Near Lindau Harbor, near Lake Constance, Germany And it did. Not that day, but every day for the remaining days of our trip. By the time we took the ramp to A7, and then Highway 12 towards Lindau, dark, ominous, mood-spoiling clouds were fogging our outlook for the trip. Soon we had left Bavaria behind, and were in the neighboring state of Baden-Wurttemberg. Suddenly all the vermilion rooftops were gone. Windows were empty, and didn't dangle the characteristic Bavarian flower basket on the window sill. The whole region appeared a bit more rustic, a bit more natural. As we approached Lake Constance, the surroundings had changed considerably. Towns were becoming busier, there were fewer rolling hills and pastures. It was becoming more European in a way that our imagination had conjured up. It was 6:00pm by the time we hit the outskirts of Lindau.

Lindau and Lake Constance (Bodensee)

We weren't planning on stopping over at Lindau earlier, but the changing colors of the gathering evening clouds altered our decision. Plus, I had seen nice images of the Lindau harbor in photography books and on the Net, so we decided to give the harbor a short timeslot. Navigating to the parking lot closest to the harbor was a simple exercise, as directions pointing to the harbor and the Lake are pasted all over the city. Lindau Harbor on Lake Constance, Germany

Lindau Harbor, near Lake Constance, Germany At the parking lot I learnt that for a few Euros, you can park your car and take the ferry to any of the ports along the lake shore, party all of Friday night, and return back Saturday morning. This gem was handed over to us by the leather-jacket clad, gold chain wearing gentleman, who obviously had similar plans, and somehow got the impression that we were party animals too. Rather than immersing ourselves in deafening machine-generated pulsations that could make you skip a heartbeat, we were there to soak in the serenity of the lake.

Abiding by Murphy's Law, we had parked at the eastern-most point of the harbor. From our vantage point, Lake Constance did seem large, but not impressive. Moreover, peering as far and hard as I could, I couldn't find the distinctive pillars that define Lindau harbor. Was it on the other end of town? Was it mid-Bodensee? Luckily, another local tourist soon pointed us into the right direction. Lindau Harbor on Lake Constance, Germany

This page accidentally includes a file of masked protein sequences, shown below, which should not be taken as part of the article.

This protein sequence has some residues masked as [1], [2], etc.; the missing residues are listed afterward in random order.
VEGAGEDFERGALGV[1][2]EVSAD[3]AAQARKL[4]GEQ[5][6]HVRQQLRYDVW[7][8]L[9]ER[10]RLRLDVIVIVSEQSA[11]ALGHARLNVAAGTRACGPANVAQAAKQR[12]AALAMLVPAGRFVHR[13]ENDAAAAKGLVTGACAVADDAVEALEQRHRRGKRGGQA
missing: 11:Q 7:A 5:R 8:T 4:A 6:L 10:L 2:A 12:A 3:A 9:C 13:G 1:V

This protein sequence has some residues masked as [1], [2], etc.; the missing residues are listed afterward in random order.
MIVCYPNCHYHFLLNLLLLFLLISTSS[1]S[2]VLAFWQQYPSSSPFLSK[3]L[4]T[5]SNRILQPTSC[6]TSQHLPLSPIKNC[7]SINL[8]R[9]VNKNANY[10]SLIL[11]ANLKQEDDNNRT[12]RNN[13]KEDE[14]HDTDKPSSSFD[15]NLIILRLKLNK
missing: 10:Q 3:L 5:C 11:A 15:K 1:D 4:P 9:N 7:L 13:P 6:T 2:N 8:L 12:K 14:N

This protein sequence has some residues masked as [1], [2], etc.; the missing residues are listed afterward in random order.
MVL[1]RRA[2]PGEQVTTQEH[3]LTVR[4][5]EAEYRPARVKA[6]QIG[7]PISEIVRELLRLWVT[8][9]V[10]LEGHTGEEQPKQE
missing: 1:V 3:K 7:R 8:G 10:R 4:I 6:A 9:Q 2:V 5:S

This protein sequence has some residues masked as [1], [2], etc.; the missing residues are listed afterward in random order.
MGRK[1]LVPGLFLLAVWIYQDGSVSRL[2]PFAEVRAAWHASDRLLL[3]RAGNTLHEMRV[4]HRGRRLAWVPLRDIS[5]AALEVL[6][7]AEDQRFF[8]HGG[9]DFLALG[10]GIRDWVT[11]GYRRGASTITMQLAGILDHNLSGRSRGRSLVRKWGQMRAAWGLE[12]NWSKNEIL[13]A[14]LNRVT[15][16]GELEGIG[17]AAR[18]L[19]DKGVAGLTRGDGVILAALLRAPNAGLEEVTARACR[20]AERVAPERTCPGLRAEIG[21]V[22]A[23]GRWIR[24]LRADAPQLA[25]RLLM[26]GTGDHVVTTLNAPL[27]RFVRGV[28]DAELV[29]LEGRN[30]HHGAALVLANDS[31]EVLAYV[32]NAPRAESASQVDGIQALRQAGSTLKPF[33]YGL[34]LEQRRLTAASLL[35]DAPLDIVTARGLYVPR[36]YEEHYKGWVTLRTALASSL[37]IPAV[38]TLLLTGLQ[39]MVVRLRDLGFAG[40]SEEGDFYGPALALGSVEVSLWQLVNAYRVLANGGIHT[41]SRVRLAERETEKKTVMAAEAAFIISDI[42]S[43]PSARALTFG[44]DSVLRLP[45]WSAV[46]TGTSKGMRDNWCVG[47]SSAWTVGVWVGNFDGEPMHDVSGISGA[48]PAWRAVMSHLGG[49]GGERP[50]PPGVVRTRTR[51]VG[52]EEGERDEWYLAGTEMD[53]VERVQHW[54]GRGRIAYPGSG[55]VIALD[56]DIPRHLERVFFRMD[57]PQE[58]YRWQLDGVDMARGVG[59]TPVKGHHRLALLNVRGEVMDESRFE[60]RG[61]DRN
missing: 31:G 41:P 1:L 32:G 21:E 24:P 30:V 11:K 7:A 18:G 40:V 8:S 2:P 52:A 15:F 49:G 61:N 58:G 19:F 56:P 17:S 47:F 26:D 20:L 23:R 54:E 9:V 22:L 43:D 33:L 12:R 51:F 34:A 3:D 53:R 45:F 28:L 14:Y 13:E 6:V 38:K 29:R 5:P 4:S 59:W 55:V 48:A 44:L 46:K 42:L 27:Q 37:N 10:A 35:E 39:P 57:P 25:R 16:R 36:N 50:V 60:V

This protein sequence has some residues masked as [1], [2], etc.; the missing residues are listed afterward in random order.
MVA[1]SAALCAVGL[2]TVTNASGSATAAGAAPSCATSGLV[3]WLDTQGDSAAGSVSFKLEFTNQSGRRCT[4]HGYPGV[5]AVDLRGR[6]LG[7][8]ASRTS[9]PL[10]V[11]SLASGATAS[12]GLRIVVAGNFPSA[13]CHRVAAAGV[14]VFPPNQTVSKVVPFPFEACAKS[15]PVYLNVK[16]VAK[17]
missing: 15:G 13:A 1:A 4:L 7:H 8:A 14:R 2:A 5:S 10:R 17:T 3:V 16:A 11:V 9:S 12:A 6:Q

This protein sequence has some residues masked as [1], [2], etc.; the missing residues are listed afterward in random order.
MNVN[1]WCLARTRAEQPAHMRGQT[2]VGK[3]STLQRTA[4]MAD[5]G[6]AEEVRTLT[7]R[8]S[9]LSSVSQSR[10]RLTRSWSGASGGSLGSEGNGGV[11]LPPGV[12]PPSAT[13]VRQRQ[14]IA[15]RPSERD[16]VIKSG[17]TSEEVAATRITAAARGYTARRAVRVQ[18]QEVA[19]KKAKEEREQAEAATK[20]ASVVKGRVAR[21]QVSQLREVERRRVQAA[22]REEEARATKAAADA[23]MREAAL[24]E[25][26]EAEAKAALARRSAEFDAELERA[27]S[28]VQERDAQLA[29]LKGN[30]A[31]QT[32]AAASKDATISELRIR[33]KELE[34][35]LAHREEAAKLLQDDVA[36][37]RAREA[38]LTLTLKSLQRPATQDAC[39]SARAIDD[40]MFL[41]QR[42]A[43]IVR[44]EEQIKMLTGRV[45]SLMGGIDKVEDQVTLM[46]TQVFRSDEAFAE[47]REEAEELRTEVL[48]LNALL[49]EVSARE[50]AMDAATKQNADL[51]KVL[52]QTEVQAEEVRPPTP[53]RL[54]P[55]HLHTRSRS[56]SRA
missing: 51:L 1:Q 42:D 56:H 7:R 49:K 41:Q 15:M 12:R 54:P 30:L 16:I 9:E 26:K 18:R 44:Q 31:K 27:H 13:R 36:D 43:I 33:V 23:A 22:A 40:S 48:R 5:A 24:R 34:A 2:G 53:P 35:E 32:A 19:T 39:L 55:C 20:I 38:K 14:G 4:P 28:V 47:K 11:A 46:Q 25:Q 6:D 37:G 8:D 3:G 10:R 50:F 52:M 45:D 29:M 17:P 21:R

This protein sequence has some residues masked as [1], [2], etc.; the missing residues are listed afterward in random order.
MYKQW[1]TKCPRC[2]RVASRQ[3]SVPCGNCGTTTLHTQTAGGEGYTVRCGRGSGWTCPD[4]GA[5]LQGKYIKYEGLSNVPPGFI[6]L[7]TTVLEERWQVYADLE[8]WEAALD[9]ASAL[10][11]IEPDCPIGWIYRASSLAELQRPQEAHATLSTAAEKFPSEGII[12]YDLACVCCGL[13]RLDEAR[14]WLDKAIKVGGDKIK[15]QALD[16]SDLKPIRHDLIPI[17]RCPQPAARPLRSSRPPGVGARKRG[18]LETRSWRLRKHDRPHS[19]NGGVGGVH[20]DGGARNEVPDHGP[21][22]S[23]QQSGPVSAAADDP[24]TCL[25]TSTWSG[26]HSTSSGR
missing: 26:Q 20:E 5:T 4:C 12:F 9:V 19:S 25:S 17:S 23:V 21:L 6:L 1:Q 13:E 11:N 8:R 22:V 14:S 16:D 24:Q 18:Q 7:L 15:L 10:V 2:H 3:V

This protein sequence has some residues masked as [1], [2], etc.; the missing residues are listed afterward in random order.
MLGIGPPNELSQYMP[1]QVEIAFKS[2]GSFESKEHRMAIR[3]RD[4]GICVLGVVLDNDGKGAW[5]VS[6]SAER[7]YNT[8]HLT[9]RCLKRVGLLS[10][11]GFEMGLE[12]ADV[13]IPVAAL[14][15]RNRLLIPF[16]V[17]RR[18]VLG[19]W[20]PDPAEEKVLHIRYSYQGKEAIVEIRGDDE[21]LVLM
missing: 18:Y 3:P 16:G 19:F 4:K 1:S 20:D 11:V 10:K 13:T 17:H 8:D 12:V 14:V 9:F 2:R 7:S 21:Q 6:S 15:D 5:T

Streets of Lindau, near Lake Constance, Germany Lindau tied our nomination for the most charming town with Lucerne and Innsbruck. Cobbled streets, roadside local restaurants, colorful architecture - both old and new, and the amazing tranquility of Lake Constance. We spent a good 2 hours simply navigating the narrow alleys and streets. We spent another 30 minutes sitting in front of the harbor and staring into the depth of the landscape. But it was time to bid farewell to Germany.

The tension of performing a border crossing was looming heavily upon us. Especially because a critical decision had to be made at this juncture. Should we circle all around Lake Constance (Bodensee) and enter Switzerland from Schaffhausen in the north before continuing down to Zurich. Or should we enter Switzerland from the Austrian border town of Bregenz. Not only was the latter route shorter, it would also be much faster as we would be on the autobahn A1. Why the dilemma, Holmes? Because of the confusion over stay limits imposed by the Schenghen and Swiss visas. We were supposed to visit Germany, then Switzerland, and finally drive into Austria. Thats the kind of assinine rigidity one should be prepared for. Streets of Lindau, near Lake Constance, Germany

Streets of Lindau, near Lake Constance, Germany Even time was not on our side. It was almost 8:30pm by the time we started out from the Lindau harbor parking lot. The longer slower route would take forever, and having experienced this kind of agony just the day before, I was in no mood to even humor the slower option. I was ready to barge into Bregenz, Austria, visa or not.

We took Highway B31 back east, and made the turn onto Highway B190 towards Bregenz. Within minutes we saw a gas station like structure where people were slowing down. When it was our turn, we slowed down as well. Lo and behold, this was a visa checkpoint! They were diverting us into Switzerland right at Bregenz - which was exactly what we had hoped for. One look at the passports, and we were on our way again. It was swift, efficient, and entirely unexpected given our experiences with visa checkposts everywhere else in the world.

Once we were in Switzerland on autobahn A1 towards Zurich, I drove like a maniac, uninterrupted, till we reached our hotel near the Zurich airport. The journey had been little less painful than we had been expecting. Relieved, we decided to call it a night by 11:30pm. Church in Lindau, near Lake Constance, Germany